Giving birth confers on women some protection against ovarian cancer. A new study suggests that the later in life the last pregnancy happens, the better the protection.
Malcolm C. Pike of the University of Southern California in Los Angeles and his colleagues assessed 477 women who had ovarian cancer and 660 women without it. Women who had four or more full-term births were only one-third as likely to get ovarian cancer as were women who had never had a child, bolstering earlier findings (SN: 7/5/97, p. 7). Even incomplete pregnancies conferred significant protection. Some scientists hypothesize that more pregnancies correspond to fewer lifetime ovulations, less wear and tear on the ovaries, and hence a lower cancer risk.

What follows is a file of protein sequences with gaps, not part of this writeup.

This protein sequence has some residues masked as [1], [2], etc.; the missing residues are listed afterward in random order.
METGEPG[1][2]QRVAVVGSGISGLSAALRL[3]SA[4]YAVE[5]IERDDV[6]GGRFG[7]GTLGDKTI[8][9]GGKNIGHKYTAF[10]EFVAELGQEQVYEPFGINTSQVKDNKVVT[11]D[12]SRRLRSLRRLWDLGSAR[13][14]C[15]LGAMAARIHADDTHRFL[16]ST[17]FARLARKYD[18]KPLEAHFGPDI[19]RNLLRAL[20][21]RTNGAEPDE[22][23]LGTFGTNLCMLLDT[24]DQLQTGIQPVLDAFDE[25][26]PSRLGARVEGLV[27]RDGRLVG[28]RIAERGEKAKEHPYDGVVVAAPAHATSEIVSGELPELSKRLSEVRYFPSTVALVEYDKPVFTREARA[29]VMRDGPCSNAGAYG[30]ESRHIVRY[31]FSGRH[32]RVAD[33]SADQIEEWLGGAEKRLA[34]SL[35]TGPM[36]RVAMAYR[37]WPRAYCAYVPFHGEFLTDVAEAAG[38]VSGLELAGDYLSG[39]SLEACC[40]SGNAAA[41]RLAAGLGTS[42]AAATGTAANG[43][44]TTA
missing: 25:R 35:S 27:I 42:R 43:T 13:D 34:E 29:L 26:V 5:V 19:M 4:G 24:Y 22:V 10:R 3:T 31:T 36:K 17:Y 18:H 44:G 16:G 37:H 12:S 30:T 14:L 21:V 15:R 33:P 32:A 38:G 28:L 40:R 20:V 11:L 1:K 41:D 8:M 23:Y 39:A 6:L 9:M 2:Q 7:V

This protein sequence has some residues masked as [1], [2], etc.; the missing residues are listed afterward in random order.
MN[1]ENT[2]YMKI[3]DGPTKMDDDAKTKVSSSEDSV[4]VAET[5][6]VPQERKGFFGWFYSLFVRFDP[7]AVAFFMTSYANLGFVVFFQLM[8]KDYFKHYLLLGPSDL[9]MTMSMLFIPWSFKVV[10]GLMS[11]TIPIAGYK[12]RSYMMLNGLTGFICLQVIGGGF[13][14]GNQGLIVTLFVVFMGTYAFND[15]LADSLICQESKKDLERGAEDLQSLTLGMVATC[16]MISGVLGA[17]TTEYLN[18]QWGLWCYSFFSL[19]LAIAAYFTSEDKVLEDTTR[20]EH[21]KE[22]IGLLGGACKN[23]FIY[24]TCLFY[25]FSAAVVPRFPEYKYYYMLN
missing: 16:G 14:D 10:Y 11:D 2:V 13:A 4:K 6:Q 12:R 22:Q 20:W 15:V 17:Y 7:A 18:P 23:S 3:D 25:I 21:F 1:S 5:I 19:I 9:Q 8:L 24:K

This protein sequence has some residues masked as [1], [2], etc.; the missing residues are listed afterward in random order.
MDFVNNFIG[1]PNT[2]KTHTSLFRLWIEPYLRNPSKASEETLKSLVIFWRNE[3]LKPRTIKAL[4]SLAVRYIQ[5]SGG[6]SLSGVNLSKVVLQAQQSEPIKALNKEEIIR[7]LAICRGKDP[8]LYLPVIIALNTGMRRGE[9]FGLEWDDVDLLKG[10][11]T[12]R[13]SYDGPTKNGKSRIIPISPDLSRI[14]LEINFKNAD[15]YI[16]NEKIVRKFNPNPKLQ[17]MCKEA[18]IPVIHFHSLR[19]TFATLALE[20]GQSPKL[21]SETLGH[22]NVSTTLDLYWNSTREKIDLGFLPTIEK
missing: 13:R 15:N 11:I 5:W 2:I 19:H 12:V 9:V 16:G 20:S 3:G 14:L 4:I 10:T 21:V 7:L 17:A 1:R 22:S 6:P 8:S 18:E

But the new findings also suggest that women who stop having children earlier garner less protection. For example, women who had a child after age 35 had half the risk of ovarian cancer as did women who never gave birth, but mothers who last gave birth before age 25 were only 20 percent less likely to develop the cancer than were women who never gave birth.
High concentrations of the hormone progesterone during pregnancy “eliminate many of the ovarian cells that are at special risk of becoming ovarian cancer,” Pike says. Some cells that begin the process of becoming malignant accumulate over time. Thus, he hypothesizes, the later they’re jettisoned by pregnancy, the greater the protective effect. The report appears in the July Fertility and Sterility.